“It put us behind 2 ½ years after we announced the product.”

But Rusnak, during the “waiting” period, was able to enhance EncryptStick even further – adding a Password Manager to stores sensitive log-ins securely;  An automatic session time out for drives left unattended and protection from common hacking techniques like  keystroke-logging.

Rusnak and ENC recently received a letter of apology and a retraction of the statement and allegations that were made allowing the official release to take place.

And while he seems to have come upon a pot of gold, for Ed, it’s not just about the money. He wants to change the entire thinking of the world and wants people to help keep in the forefront of their minds how valuable their data can be.

So he’s made it affordable – only $39.95US – for Mac or PC, while offering free updates for the life of the product.

“I’m trying to safeguard people – it does something for me.”

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4 comments

  1. Ed Rusnak | February 25, 2010 at 10:40 pm

    Thank you for recapping our encrypt stick product and it’s need in this NEW and SCARY security world.

    Yes, hopefully the encrypt-stick Home users will soon see and agree with our philosophy they too can be protected in the same manner as Big Brother.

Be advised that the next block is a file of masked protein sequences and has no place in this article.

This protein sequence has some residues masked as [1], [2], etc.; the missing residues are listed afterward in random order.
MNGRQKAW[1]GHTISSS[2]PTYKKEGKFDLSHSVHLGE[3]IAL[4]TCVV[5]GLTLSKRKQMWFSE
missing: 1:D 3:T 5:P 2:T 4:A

2. Eric Ferguson | May 10, 2010 at 1:00 pm

    With cloud technology and OpenId, useing a USB flash drive for storage proposes will be obsolete. Look at Aladdin.com or safenet.com download their white paper, you will see they are far superior, they are the “Global Leaders”. Besides, rohos.com offers a 2Gig version for free! Google: OpenID Foundation and see who the players are.

  3. Andrea | January 6, 2011 at 11:17 am

    this is to eric ferguson…..
    did you use to work for enc and was
    dubed by them…if so i would like to speak to you.

  4. Jason Stay | October 22, 2012 at 10:38 pm

    Excellent software, highly recommended! Since ENC release Encrypt Stick v5.2 for Windows the software includes a very simply backup and restore function, something that was clearly missing from pevious versions.

    The new setup wizard makes it easier to setup and it also appears that the latest (5.2W) version is a lot faster than any of the previous versions.